Chris Winkle: Taking MedQuest In-House
Last August, the news that Novant Health, Inc, Winston-Salem, NC, had offered $45 million (with an additional performance-based contingency of $35 million and the assumption of all outstanding debt) for Alpharetta, Ga-based MedQuest set the outpatient imaging world abuzz. The deal, which closed in November, represented what many considered a premium price for MedQuest’s 92 outpatient imaging centers and gave Novant a huge and immediate presence in outpatient imaging in the Southeast. Two years earlier and fresh from an ordeal in which he brought long-term care provider Mariner Health Care, Atlanta, out of Chapter 11 and negotiated the successful sale of that company, Chris Winkle had come on as CEO to turn around MedQuest. The sale to Novant behind him and the Deficit Reduction Act (DRA) notwithstanding, Winkle is looking forward to enjoying life under the Novant umbrella.
"The Mariner turnaround was like living in dog years: the outcome was great, but it wasn't much fun on a day-to-day basis. Having seen the good, the bad, and the ugly in health care, it's really gratifying to have a solid organization such as Novant as our owner. You can see the big picture. They are the kind of organization that when they talk about a 10-year vision, you know they are going to live it and fulfill it." — Chris Winkle, CEO, MedQuest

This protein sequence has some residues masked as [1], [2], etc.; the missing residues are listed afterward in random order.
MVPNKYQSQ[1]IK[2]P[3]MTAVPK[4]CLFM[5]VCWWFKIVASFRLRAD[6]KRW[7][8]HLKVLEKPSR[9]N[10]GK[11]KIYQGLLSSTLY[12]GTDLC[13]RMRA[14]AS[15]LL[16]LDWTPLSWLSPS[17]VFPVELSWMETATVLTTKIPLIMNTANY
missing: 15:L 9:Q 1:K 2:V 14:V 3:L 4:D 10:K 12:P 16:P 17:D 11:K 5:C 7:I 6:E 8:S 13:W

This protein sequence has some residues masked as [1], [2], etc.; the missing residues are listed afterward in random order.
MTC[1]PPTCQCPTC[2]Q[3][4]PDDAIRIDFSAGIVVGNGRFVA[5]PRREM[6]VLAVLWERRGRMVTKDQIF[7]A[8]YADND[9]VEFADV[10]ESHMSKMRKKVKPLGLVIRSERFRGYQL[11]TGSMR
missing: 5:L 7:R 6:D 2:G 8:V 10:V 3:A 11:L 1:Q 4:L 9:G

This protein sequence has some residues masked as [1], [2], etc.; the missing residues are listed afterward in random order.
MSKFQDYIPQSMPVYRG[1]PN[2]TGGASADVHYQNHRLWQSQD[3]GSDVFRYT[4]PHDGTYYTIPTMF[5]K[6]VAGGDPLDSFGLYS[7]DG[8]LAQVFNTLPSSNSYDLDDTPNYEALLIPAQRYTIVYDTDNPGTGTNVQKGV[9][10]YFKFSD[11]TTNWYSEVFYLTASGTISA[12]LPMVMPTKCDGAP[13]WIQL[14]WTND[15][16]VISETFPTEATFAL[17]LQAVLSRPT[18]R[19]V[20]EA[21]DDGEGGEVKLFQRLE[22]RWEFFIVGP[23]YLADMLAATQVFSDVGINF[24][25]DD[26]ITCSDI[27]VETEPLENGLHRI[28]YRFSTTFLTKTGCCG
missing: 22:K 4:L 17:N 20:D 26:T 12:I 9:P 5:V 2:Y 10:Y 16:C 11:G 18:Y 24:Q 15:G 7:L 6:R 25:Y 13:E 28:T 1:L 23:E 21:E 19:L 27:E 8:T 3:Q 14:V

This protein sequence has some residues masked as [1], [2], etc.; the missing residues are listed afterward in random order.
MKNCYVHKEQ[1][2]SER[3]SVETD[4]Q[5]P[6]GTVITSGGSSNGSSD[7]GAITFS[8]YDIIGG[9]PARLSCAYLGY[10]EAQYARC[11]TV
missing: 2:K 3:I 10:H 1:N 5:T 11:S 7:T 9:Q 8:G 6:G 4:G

Winkle agreed to share his experiences to date with the readers of Tell us about life under Novant Health since it purchased MedQuest’s 92 imaging centers in August of last year. How has your job changed? Winkle: The deal didn’t close until November. To date, my job really hasn’t changed. There is an earn-out period during 2008, and as such, my job has not changed in the short term. At this point, I do not expect it to change in the long term, either. Health systems have recognized the importance of outpatient imaging to hospital revenue and are taking steps to be more competitive. From the perspective of someone who has been on both sides, what are the advantages of being under the hospital umbrella? Winkle: First of all, I like being part of a larger organization. We are now a part of a larger health care strategy: delivering remarkable patient care to the numerous communities Novant serves. Whether it be with physicians or different services, we are developing more relationships and are a part of a broader approach to community service. Perhaps the largest advantage of the transaction is that now we are part of a large not-for-profit system that clearly has a mission to service its communities, as opposed to operating as a single business line that is being held as an investment. From the same perspective, can you comment on the well-known competitive disadvantages of the hospital environment, such as the layers of bureaucracy, slower reaction times, and the lack of incentive-based compensation plans? Winkle: It’s probably too early to comment on that because we are not very integrated, but I will tell you that I have nothing but positive things to say about the Novant organization, to this point. It is a large organization, and I know that many large organizations are associated with bureaucracy, but I haven’t seen it here, nor do I expect to. What is the chain of command in the management of the centers and reporting to hospital personnel? Who are the key members of the hospital management team, and what resources do they bring to the enterprise? Winkle: Nothing has changed there. We are a wholly owned for-profit subsidiary, so nothing has changed. We have interaction with the ownership, being part of a larger system, but nothing has changed. Freestanding imaging centers historically have had a clear advantage over hospital-based centers in most aspects of customer service. Have you taken any steps to maintain that competitive edge, and if so, what were they? Winkle: Clearly, MedQuest’s customer service was something that Novant was aware of in the markets we interacted in before the transaction. They felt that we were everything that we always said we were from a customer service perspective. They looked at that as one of the key values that we brought to the table, so they in no way, shape, or form want to do anything that would weaken our customer service. I really think that if I said doing this or that affected customer service, it would get their attention. Customer service has always been a MedQuest strength, and that even predates me. It is a core philosophy—a core strength that the organization has and will continue to have. At a multiple of 12 times the trailing 12 months’ EBITDA, MedQuest’s sale price represents one of the industry’s best deals since the DRA. What did MedQuest have that led Novant to pay top dollar? Winkle: We have a phenomenal network of very good locations that are in strategic areas that are important to Novant, and obviously many of them are certificate-of-need states as well. We just happened to have a very well developed, deep network in key states. We were, frankly, the perfect match for them. What are your first-year objectives under the Novant umbrella? Winkle: They are really status quo: to move forward and accomplish our operating agenda. There is nothing dramatically different from just continuing to run our business and, from the integration perspective, we are doing the things that make sense: coordinating activities to learn about both organizations. Nothing is being forced on us; it’s really about trying to do things the right way and taking advantage of the best of both worlds. We are well aware of, and becoming even more familiar with, the benefits of being part of a larger organization. This was not a desperation merger where we had to throw things together to cut costs. This is about how to offer the best possible imaging services the right way. Have you been charged to grow? If so, how? Winkle: Not at this point; growth is something we are always interested in, and we keep our eyes open on a continual basis to look at good opportunities in the marketplace. It is more about opportunistic growth, which is something I would have said we were focused on prior to the Novant transaction. How would you describe your primary markets? Winkle: The Southeast is our core market—anything from Virginia through the Carolinas and Georgia. Those are Novant’s key markets as well. Novant was historically primarily in North Carolina, but with the recent deal in which they bought a minority interest in the North and South Carolina Health Management Associates facilities, they have now expanded further into South Carolina, so South Carolina is now a much bigger presence for them than they had even three months ago. MedQuest is also in the Midwest and Southwest, though. Winkle: Those centers are part of MedQuest, and even though they may not be in markets that are a core focus for Novant, they are part of MedQuest; we will continue to manage and grow in those areas where it makes sense. Will the centers be rebranded as Novant properties? If so, what will that involve? If not, what was the thinking? Winkle: I don’t believe so. It’s not something we are looking at actively at this moment. I wouldn’t rule it out, nor would I say there is a reason to do it. Most of the MedQuest centers have local operating names that reflect the communities they serve. In North Carolina, MedQuest centers operate under North Carolina Diagnostic Imaging, so the MedQuest name isn’t used. In a lot of the Novant markets, the Novant gentle arch is recognizable, but the Presbyterian name (for example, in Charlotte, NC) is the name that most people recognize. ImagingBiz: Are there any new leadership muscles you are being called on to develop under the Novant umbrella? Winkle: Not to date; my task has been to run MedQuest. I don’t really see that it takes more or less effort than it ever did, but I like the idea of a long-term association—I like being part of a larger system. It is essentially life as usual. You mentioned that being a part of a nonprofit that has a mission is something you enjoy. Has that affected how you run the centers? Winkle: I wouldn’t say it has yet, but I think that it may as we move forward. Novant is a class organization. I have been in health care for 25 years now, and everyone will say that they really care about quality and doing the right thing. I believe this organization means it and lives it. They are focused on doing the right thing, providing a remarkable patient experience, and that is where, in the future, we will drive MedQuest: absolutely to live and breathe that vision. I like that. I’ve worked for a lot of organizations. I’ve done turnarounds, and a lot of the time you are dealing with situations. You are always trying to improve a business, but any time you are part of something bigger, it’s more inspiring. I feel that way about Novant, and I think the rest of the organization does too. What about the hospital premium that the freestanding outpatient world admires: can you enjoy that as a wholly owned subsidiary? Winkle: We are now part of a larger organization, which can, theoretically, put you in a better position, whether you are dealing with payors or other strategic opportunities. I clearly prefer it to being a lone wolf. Could you share some of your career highlights of the past 25 years? Winkle: I started out in the specialty hospital business. I went to Integrated Health Services in the early 1990s and was part of the big move to put subacute programs in nursing homes. I left Integrated in 1998. I saw that the company was really not prepared for the changes that I saw coming in reimbursement, and I walked into Mariner, which was really a similar situation. It was clear that Mariner was going to go through a restructure. Two months into the Mariner bankruptcy, I was put into the CEO role. That was literally being thrown to the wolves in a very complicated turnaround, but we took Mariner out of Chapter 11 two years later, and two years after that, we sold the company. After I left postacquisition Mariner in August of 2005, I thought I was going to take some time off and then the MedQuest opportunity came up, and once again, it was another turnaround. I literally walked in and found the DRA on the doorstep, so my timing couldn’t have been better. One of the bankers said to me, “Before you switch to another industry, let me know.” Now we are in a similar situation, where we took this company through a sale, but I have really enjoyed what I’ve done here, and I really enjoy this company and being a part of Novant. I’ve been asked before, “What are you going to do next? What is the next turnaround?” Frankly, I’ve had my fill of those. The Mariner turnaround was like living in dog years: the outcome was great, but it wasn’t much fun on a day-to-day basis. Having seen the good, the bad, and the ugly in health care, it’s really gratifying to have a solid organization such as Novant as our owner. You can see the big picture. They are the kind of organization that when they talk about a 10-year vision, you know they are going to live it and fulfill it. I’ve been with a lot of organizations that can’t see beyond 6 months, whether it was for financial reasons or other ownership-related reasons. In the for-profit companies, in particular, things can change dramatically, and it is tough to have a long-term vision. What I like is that this organization has a long-term vision, and we can be a part of it. What do you perceive as the future of outpatient care in general? Winkle: Anybody in health care sees that outpatient care, and the ancillary side in particular, is going to continue to grow and flourish. I like being part of that process because I do see that every year, it continues to represent more and more of health care delivery than before, and I think it is going to continue to head in that direction.